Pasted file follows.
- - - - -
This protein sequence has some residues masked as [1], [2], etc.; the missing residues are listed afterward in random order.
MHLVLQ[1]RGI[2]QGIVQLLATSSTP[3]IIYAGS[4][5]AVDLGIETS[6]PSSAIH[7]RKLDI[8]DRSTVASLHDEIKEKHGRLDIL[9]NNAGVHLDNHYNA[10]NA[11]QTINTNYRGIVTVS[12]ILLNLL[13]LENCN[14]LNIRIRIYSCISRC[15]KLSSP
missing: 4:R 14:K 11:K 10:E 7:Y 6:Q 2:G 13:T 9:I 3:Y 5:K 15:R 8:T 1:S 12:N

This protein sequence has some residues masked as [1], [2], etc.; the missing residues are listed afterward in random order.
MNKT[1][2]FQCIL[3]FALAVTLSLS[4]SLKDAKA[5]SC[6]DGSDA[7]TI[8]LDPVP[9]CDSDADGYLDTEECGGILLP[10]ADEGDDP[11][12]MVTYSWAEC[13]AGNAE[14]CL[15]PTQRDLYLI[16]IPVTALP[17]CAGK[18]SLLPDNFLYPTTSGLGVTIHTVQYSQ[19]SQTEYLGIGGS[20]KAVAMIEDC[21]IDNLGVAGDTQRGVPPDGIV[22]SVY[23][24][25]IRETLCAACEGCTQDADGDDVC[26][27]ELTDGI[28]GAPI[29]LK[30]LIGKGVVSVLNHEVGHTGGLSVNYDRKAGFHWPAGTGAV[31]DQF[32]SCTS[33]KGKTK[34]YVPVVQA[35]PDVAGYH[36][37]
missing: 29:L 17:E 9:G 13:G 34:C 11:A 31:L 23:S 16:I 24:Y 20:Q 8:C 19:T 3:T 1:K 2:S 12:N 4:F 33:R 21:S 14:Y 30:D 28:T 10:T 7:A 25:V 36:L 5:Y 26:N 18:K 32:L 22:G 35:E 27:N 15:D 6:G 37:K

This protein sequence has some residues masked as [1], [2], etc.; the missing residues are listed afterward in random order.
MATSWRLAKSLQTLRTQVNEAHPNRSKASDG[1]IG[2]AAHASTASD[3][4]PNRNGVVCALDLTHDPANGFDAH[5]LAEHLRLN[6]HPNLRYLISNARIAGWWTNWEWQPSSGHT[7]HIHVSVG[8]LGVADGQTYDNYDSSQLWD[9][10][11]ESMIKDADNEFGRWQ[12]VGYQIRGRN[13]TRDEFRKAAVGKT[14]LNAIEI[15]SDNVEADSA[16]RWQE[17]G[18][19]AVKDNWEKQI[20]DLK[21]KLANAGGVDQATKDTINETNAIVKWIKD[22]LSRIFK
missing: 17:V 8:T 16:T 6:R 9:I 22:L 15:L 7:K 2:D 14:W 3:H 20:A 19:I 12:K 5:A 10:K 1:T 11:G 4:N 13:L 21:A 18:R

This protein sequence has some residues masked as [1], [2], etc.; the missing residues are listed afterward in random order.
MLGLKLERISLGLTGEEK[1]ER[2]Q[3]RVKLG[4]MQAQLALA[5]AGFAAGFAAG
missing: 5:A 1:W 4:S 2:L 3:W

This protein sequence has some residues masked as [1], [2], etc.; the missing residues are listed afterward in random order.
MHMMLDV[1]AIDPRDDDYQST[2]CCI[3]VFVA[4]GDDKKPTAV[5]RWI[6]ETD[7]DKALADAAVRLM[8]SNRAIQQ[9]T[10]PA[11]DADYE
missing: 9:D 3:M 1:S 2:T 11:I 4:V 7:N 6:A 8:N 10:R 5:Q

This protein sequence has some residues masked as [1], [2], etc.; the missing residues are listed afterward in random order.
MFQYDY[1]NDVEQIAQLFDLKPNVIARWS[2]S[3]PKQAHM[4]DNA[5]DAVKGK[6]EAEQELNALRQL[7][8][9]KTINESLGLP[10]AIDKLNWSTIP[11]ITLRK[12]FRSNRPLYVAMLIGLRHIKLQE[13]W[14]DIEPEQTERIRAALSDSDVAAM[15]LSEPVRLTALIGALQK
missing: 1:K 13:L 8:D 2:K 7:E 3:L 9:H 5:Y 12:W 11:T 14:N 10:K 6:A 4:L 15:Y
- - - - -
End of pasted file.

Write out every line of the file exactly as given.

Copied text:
This protein sequence has some residues masked as [1], [2], etc.; the missing residues are listed afterward in random order.
MHLVLQ[1]RGI[2]QGIVQLLATSSTP[3]IIYAGS[4][5]AVDLGIETS[6]PSSAIH[7]RKLDI[8]DRSTVASLHDEIKEKHGRLDIL[9]NNAGVHLDNHYNA[10]NA[11]QTINTNYRGIVTVS[12]ILLNLL[13]LENCN[14]LNIRIRIYSCISRC[15]KLSSP
missing: 4:R 14:K 11:K 10:E 7:Y 6:Q 2:G 13:T 9:I 3:Y 5:K 15:R 8:T 1:S 12:N

This protein sequence has some residues masked as [1], [2], etc.; the missing residues are listed afterward in random order.
MNKT[1][2]FQCIL[3]FALAVTLSLS[4]SLKDAKA[5]SC[6]DGSDA[7]TI[8]LDPVP[9]CDSDADGYLDTEECGGILLP[10]ADEGDDP[11][12]MVTYSWAEC[13]AGNAE[14]CL[15]PTQRDLYLI[16]IPVTALP[17]CAGK[18]SLLPDNFLYPTTSGLGVTIHTVQYSQ[19]SQTEYLGIGGS[20]KAVAMIEDC[21]IDNLGVAGDTQRGVPPDGIV[22]SVY[23][24][25]IRETLCAACEGCTQDADGDDVC[26][27]ELTDGI[28]GAPI[29]LK[30]LIGKGVVSVLNHEVGHTGGLSVNYDRKAGFHWPAGTGAV[31]DQF[32]SCTS[33]KGKTK[34]YVPVVQA[35]PDVAGYH[36][37]
missing: 29:L 17:E 9:G 13:G 34:C 11:A 31:L 23:S 16:I 24:Y 20:Q 8:C 19:T 3:T 1:K 2:S 12:N 4:F 33:R 21:S 14:Y 30:D 28:T 10:T 7:A 25:V 36:L 5:Y 26:N 18:K 32:L 22:G 35:E 27:N 15:D 6:G 37:K

This protein sequence has some residues masked as [1], [2], etc.; the missing residues are listed afterward in random order.
MATSWRLAKSLQTLRTQVNEAHPNRSKASDG[1]IG[2]AAHASTASD[3][4]PNRNGVVCALDLTHDPANGFDAH[5]LAEHLRLN[6]HPNLRYLISNARIAGWWTNWEWQPSSGHT[7]HIHVSVG[8]LGVADGQTYDNYDSSQLWD[9][10][11]ESMIKDADNEFGRWQ[12]VGYQIRGRN[13]TRDEFRKAAVGKT[14]LNAIEI[15]SDNVEADSA[16]RWQE[17]G[18][19]AVKDNWEKQI[20]DLK[21]KLANAGGVDQATKDTINETNAIVKWIKD[22]LSRIFK
missing: 17:V 8:T 16:T 6:R 9:I 22:L 15:L 7:K 2:D 14:W 3:H 20:A 19:I 12:K 5:A 10:K 1:T 11:G 4:N 13:L 21:A 18:R

This protein sequence has some residues masked as [1], [2], etc.; the missing residues are listed afterward in random order.
MLGLKLERISLGLTGEEK[1]ER[2]Q[3]RVKLG[4]MQAQLALA[5]AGFAAGFAAG
missing: 5:A 1:W 4:S 2:L 3:W

This protein sequence has some residues masked as [1], [2], etc.; the missing residues are listed afterward in random order.
MHMMLDV[1]AIDPRDDDYQST[2]CCI[3]VFVA[4]GDDKKPTAV[5]RWI[6]ETD[7]DKALADAAVRLM[8]SNRAIQQ[9]T[10]PA[11]DADYE
missing: 9:D 3:M 1:S 2:T 11:I 4:V 7:N 6:A 8:N 10:R 5:Q

This protein sequence has some residues masked as [1], [2], etc.; the missing residues are listed afterward in random order.
MFQYDY[1]NDVEQIAQLFDLKPNVIARWS[2]S[3]PKQAHM[4]DNA[5]DAVKGK[6]EAEQELNALRQL[7][8][9]KTINESLGLP[10]AIDKLNWSTIP[11]ITLRK[12]FRSNRPLYVAMLIGLRHIKLQE[13]W[14]DIEPEQTERIRAALSDSDVAAM[15]LSEPVRLTALIGALQK
missing: 1:K 13:L 8:D 2:K 7:E 3:L 9:H 5:Y 12:W 11:T 14:N 10:K 6:A 4:L 15:Y